Патент USA US2403900код для вставки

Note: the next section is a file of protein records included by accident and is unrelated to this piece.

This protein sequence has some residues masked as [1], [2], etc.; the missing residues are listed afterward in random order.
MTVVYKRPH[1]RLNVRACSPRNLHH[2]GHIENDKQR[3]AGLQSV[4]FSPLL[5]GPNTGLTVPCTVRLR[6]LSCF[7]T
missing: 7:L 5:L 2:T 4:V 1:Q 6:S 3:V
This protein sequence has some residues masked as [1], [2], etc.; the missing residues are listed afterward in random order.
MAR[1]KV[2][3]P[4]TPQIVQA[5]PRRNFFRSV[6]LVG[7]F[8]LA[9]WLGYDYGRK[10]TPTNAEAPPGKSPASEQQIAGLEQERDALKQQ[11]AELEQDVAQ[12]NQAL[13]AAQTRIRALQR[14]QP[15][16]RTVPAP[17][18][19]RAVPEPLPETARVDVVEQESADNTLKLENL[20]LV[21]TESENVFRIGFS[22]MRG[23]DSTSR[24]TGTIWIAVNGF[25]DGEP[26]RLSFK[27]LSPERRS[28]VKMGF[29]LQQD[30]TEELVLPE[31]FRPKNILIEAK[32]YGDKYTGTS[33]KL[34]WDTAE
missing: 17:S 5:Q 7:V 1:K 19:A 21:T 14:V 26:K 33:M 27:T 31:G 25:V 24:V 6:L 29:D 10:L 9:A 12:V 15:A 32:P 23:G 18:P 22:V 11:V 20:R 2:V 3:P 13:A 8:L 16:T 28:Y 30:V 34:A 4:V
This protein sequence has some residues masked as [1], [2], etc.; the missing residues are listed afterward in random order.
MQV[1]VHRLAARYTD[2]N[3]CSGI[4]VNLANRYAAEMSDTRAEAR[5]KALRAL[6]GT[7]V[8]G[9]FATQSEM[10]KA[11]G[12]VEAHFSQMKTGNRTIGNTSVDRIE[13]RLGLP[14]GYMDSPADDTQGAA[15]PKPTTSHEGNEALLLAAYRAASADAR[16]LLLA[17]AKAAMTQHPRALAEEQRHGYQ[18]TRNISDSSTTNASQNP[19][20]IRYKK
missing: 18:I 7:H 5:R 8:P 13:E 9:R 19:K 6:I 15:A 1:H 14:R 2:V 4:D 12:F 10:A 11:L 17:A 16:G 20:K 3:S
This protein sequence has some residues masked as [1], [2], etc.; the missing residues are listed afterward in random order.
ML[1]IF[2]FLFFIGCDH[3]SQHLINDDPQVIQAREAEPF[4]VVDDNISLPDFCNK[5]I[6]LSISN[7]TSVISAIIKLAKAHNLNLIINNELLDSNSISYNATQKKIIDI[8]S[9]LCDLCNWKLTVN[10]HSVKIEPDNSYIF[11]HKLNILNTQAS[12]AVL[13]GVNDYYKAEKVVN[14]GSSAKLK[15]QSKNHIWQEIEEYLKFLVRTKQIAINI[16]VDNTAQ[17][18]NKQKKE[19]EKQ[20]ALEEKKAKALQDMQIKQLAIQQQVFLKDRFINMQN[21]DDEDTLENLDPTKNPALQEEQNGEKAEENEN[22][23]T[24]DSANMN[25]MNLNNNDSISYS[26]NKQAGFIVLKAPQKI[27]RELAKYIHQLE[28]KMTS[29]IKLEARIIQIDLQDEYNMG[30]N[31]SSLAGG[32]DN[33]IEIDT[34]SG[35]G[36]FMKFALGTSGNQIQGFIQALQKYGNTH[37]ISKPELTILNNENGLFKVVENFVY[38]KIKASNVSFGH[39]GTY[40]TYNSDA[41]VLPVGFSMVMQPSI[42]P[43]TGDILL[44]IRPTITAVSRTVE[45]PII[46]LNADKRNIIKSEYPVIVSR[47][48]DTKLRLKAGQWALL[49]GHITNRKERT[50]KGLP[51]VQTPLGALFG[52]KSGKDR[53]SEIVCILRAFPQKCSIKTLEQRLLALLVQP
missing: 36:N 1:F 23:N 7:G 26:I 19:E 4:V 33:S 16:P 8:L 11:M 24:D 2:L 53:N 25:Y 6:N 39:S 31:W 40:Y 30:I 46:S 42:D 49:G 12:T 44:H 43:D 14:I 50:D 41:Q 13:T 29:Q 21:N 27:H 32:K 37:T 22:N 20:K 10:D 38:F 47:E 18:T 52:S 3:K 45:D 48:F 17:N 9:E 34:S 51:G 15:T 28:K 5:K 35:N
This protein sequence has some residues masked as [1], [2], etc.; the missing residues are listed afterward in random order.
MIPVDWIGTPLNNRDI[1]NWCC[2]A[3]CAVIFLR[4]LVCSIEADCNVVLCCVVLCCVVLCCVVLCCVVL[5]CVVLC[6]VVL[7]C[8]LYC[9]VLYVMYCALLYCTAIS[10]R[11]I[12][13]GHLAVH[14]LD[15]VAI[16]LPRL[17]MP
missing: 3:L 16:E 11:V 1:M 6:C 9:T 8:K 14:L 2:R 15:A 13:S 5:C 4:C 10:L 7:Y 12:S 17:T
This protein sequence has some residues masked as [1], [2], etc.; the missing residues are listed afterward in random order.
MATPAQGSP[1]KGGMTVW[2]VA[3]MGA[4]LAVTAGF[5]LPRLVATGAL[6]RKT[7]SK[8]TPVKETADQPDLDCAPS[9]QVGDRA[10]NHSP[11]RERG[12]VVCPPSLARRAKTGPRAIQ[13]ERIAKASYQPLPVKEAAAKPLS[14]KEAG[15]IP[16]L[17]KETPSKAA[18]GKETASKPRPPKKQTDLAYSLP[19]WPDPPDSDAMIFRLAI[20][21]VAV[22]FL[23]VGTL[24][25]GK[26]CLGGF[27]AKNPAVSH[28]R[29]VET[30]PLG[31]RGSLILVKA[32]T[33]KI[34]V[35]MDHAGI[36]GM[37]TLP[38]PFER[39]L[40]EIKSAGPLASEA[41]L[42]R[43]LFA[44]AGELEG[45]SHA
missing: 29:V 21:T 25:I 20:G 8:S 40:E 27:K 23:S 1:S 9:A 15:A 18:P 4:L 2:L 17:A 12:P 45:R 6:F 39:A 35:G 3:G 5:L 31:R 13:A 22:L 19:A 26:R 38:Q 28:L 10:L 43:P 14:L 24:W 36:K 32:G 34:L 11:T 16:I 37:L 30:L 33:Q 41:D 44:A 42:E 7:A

Patented July 16, 1946 2,403,900 UNITED STATES PATENT OFFICE 2,403,900 DYE DEVELOPER George L. Armour, New York, N. ‘Y., assignor to American Aniline Products, 1110., New York, N. ‘1., a corporation of New York No Drawing. Application November'29, 1941, l , _ SerialyNo. 420,965 2 Claims. ((31. 8-489 7 1 2 This invention relates to dyeing processes as applied to rayon yarns and particularly to cellu lose acetate rayon and similar synthetic yarns. It will be understood, of course, in'using the term “rayon” I am using this term in the present gen lot, so as to produce consistent shades of black in each operation. It may be added also that even when the operations are carried out with the utmost care, there is considerable time con sumed in observing certain precautions such as the testing of the developing bath in order to determine its pH. It is an object of the present invention to pro vide a method of developing the color in the dye ing operation that avoids all these hazards which have been above enumerated. Brie?y, it is an object of the present invention to provide a method of preparing the beta hy erally accepted commercial use which includes both cellulose acetate yarns, regenerated viscose yarns, and similar synthetic yarns. More particularly, it is concerned with devel opers that are used in the dyeing of cellulose acetate yarns. Present day requirements call for speed in dye ing in order to save cost and to meet demands for quick deliveries. In the dyeing processes as droxy naphthoic acid developer without changing at present practised, the material is passed 15 its acid character. In other words, it is an ob through a bath containing the dyestu?" for a ject of the invention to provide such a developing period of two to two and a half hours, after bath without incurring the various hazards due to alkalizing the beta hydroxy naphthoic acid which it is rinsed well and diazotized with sodium and then bringing it back to the acid side. nitrite and muriatic acid for a further 30~35 min I have discovered that if beta hydroxy naph utes cold, after which it is again rinsed well in 20 cold water and developed to its proper shade with beta hydroxy naphthoic acid which is run 30~35 minutes at 60° C. thoic acid is thoroughly mixed with sodium for mate while both are in the dry state, and then hot water at a temperature of about 85° C. to The preparation of this developing bath, how 100° C. added, with stirring, the resulting product ever, has always presented considerable di?icul 25 becomes water soluble without being alkalized ties from a production standpoint. Beta hydroxy and without materially changing its pI-I. In other naphthoic acid is not water soluble and it has words, the developer which is a sodium salt of always been considered necessary to combine it beta hydroxy naphthoic acid remains on the acid with certain alkalies such as caustic soda, am side and in the solution above indicated is imme monia, or soda ash. This, indeed, renders it’ 80 diately ready to be added to the developing bath, water soluble but at the same time has brought and when so used the pH of the developing liquor is consistent and consequently produces consist it down tolan alkaline condition in which it is unsuitable as a developer. The general practice ent full shades of the desired color. has been to overcome this alkalinity by the addi The following is a speci?c example of the use tion of certain acids such as acetic or formic acid. of the developer of the present invention: A dye This is for the reason that the developer must stu?, such as para-amino-benzene-azo-dihy be on the acid side at about a pH of 5 to 6, in droxyethylanilin in solution, is prepared and cel order to couple the developer with the already lulose acetate rayon is introduced thereinto and diazotized dyestuff on the material. Assuming, allowed to remain in the bath for about two to for instance, that it is desired to produce a full two and a half hours. This dyestuff is then black color on the material, if the developer is diazotized upon the material as before stated. A developer is then prepared by adding to beta not properly acidi?ed, brownish blacks and var ious other undesirable shades will result because hydroxy naphthoic acid, sodium formate in the of the improper coupling of the developer. dry state. Hot water at a temperature of about The various steps required in rendering the de 45 85° C. to 100° C. is then added with stirring. veloper suitable for its purpose in the dyeing proc The reaction of the developer then proceeds ac ess are accompanied by numerous hazards. Chief among these are the following: In dissolving the cording to the following equation: developer beta hydroxy naphthoic acid with al kalies, it often happens that there may be left 50 a certain amount of free alkali in the solution because of the carelessness of the workmen car— rying out the process, or for other reasons. Fur thermore, even with extreme care it is not always This developer is then added to what is known as the developing bath. The cellulose acetate rayon having been previously treated as above indicated is then immersed in this developing possible to be sure of the proper pH, lot after 55 bath at a temperature of about 35° C. to 40° C. 2,403,900 4 3 The temperature is then raised to about 60° C. and the bath held at this temperature for about thirty minutes. The bath is then dropped, re placed with fresh water, and the material is then rinsed well, extracted and dried. An excellent 5 both being in the form of dry powders; then full black results. ucts to form a developing bath having a pH of about 5 to 6. 2. The method of developing colors'on acetate , The developer of the present invention will thus be seen to be the resulting product of the reac tion of beta hydroxy naphthoic acid with sodium formate (I-ICOONA) which may be represented by the formula: C10H6OH.COONA, a sodium salt of beta hydroxy naphthoic acid hav ing a pH of about 5 to 6. Having thus described my invention, what I‘ claim is: 1. The method of preparing a developing bath for acetate rayon dyes which consists in adding sodium formate to beta hydroxy naphthoic acid, adding water at a temperature of about 85° C. to 100° C. with stirring, thereby causing the sodium formate to react with the beta hydroxy naph thoic acid yielding water soluble reaction prod rayon that consists in treating dyed and diazo tized acetate rayon by immersing it in a bath containing a solution formed by adding beta hy~ droxy naphthoic acid to sodium formate and hot water, said immersion taking place in said solu tion at a temperature of 35° C. to 40° C., then lo raising the temperature of the bath to about 60° C. and maintaining this temperature for about thirty minutes, then rinsing the rayon with fresh ‘water and extracting and drying it. 20 GEORGE L. ARMOUR.